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Last modified: 16 Aug 2021 13:46

Course Overview

This course will take you on a journey through the physical workings of the Earth, the interactions between species and their environments and then on to the effects humans are having on the planet, potential solutions and thoughts on the future.

Teaching is by staff with different subject specialisms who give both variety and immediacy to course material.

Exposure to the problems we are facing both now and in the future will help you make informed choices in their everyday lives.

A range of ‘wet’ and computer-based practicals enhance the classroom teaching and develop generic scientific skills.

Course Details

Study Type Undergraduate Level 1
Session Second Sub Session Credit Points 15 credits (7.5 ECTS credits)
Campus Aberdeen Sustained Study Yes
  • Cath Dennis

Qualification Prerequisites

  • Either Programme Level 1 or Programme Level 2

What courses & programmes must have been taken before this course?

  • Any Undergraduate Programme
  • Either Programme Level 1 or Programme Level 2

What other courses must be taken with this course?


What courses cannot be taken with this course?

Are there a limited number of places available?


One or more of these courses have a limited number of places. Priority access will be given to students for whom this course is compulsory. Please refer to the Frequently Asked Questions for more details on this process.

Course Description

The study of ecological and environmental issues requires us to integrate information from many different subject areas. This course is designed to give you an introduction to how the Earth functions, in terms of both geography and biology, and then goes on to look at current issues that are affecting those functions. An exciting multidisciplinary approach, combining key topics from biology, ecology, environmental science and the earth sciences will provide a solid foundation for futher study in any of these areas. By the end of the course, students should have

- a sound basic knowledge of how an integrated approach to studying topics from biology, chemistry, ecology and environmental science contributes towards an understanding of how terrestrial and marine systems are sustained.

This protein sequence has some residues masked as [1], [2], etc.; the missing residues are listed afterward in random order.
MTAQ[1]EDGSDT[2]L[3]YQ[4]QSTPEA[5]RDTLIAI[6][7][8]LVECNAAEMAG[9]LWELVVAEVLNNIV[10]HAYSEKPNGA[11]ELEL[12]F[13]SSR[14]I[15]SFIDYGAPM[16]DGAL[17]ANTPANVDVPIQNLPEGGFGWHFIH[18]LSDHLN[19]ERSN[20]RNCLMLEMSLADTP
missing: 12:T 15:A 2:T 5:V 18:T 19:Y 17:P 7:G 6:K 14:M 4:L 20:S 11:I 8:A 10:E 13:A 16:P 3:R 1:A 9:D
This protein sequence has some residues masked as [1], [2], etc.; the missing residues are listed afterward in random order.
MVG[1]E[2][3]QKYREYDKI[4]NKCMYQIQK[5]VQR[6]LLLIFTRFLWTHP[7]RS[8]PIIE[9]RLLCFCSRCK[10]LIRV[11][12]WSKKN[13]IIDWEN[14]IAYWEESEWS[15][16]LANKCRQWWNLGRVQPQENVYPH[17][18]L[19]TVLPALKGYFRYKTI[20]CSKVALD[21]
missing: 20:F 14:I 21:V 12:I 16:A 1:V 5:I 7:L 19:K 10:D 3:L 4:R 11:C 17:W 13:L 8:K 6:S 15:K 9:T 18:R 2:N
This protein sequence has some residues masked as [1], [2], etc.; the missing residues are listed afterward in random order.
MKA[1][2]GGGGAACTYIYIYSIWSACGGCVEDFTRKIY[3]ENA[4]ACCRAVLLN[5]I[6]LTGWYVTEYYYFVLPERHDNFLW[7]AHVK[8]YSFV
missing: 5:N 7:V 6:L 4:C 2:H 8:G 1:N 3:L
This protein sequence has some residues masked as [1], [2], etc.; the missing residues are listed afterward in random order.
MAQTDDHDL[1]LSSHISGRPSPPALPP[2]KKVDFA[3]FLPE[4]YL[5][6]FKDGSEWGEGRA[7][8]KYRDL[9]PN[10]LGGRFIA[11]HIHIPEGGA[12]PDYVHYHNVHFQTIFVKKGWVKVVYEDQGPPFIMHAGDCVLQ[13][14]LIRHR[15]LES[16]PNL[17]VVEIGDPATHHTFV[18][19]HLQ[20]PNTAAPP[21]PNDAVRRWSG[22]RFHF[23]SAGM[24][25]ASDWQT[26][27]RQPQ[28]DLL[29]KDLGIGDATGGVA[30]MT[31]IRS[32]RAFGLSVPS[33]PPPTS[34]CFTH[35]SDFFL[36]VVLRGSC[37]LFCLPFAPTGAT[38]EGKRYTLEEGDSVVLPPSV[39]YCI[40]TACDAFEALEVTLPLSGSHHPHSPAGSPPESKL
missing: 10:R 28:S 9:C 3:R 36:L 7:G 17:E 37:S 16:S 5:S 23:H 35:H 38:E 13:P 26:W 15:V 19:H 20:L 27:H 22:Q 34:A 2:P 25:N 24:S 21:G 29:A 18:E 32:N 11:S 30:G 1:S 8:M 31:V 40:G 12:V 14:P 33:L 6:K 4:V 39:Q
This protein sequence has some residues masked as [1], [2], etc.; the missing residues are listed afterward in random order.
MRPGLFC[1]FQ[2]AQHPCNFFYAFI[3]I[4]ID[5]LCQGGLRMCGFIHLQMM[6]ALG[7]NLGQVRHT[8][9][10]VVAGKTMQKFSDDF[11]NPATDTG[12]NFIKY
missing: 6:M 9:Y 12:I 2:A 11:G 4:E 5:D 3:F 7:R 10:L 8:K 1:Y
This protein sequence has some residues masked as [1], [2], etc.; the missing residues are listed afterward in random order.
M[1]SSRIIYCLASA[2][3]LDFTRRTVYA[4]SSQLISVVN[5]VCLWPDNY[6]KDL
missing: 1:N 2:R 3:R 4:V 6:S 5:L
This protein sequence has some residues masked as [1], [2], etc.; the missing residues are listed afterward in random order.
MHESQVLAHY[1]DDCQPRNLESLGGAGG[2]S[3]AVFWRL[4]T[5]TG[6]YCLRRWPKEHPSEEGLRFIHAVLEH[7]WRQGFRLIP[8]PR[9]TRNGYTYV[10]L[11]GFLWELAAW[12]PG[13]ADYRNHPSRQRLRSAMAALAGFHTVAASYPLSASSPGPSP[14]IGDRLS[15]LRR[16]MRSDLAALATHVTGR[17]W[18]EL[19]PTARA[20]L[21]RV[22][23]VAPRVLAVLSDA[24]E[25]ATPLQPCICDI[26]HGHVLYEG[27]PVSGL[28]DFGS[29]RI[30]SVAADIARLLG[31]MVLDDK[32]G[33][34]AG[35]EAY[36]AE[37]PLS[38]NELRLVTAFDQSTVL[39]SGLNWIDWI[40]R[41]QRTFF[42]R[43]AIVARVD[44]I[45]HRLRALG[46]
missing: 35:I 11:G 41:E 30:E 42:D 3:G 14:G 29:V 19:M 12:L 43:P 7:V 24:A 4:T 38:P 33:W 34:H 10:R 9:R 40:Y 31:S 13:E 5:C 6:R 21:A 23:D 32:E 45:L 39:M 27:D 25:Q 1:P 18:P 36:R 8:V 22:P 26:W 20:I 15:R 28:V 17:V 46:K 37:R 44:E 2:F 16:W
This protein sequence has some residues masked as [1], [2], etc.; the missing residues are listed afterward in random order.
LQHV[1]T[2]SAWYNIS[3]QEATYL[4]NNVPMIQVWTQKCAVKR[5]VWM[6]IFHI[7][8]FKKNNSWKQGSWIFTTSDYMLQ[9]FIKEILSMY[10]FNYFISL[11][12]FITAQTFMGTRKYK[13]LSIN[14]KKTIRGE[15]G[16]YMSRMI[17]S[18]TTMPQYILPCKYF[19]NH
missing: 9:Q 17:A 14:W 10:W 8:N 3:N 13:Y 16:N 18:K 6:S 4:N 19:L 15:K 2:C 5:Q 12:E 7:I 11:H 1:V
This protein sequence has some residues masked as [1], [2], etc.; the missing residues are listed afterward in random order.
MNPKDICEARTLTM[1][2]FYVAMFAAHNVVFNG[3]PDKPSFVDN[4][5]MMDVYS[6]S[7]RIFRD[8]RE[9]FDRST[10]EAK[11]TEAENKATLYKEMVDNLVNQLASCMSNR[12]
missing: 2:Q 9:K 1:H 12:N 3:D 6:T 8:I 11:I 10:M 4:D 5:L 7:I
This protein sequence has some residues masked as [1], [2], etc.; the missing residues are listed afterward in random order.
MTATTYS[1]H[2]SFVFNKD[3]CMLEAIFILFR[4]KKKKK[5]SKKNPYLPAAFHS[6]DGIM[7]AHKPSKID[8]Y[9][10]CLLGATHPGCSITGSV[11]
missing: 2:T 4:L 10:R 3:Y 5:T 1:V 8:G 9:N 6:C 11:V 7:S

- an appreciation of important spatial and temporal aspects of ecology and environmental science and why these are important to the management of natural systems.

- an ability to carry out and report on basic experimental measurements and data analysis pertaining to aspects of ecology and environmental science.

Associated Costs

Course practicals require the use of a lab coat which can be purchased locally. GBP 15.00

In light of Covid-19 this information is indicative and may be subject to change.

Contact Teaching Time

Information on contact teaching time is available from the course guide.

Teaching Breakdown

  • 1 Practical during University weeks 32, 34
  • 3 Seminars during University weeks 26 - 35, 39

More Information about Week Numbers

In light of Covid-19 and the move to blended learning delivery the assessment information advertised for second half-session courses may be subject to change. All updates for second-half session courses will be actioned in advance of the second half-session teaching starting. Please check back regularly for updates.

Summative Assessments

(i) Lab reports x 5, total 50% - one group assessment, the rest individual
(ii) Lecture-based tests x 5 total 10%
(iii) End of term online test 40%



Resit of any failed element


Formative Assessment

There are no assessments for this course.

Course Learning Outcomes

Knowledge LevelThinking SkillOutcome
FactualRememberILO’s for this course are available in the course guide.

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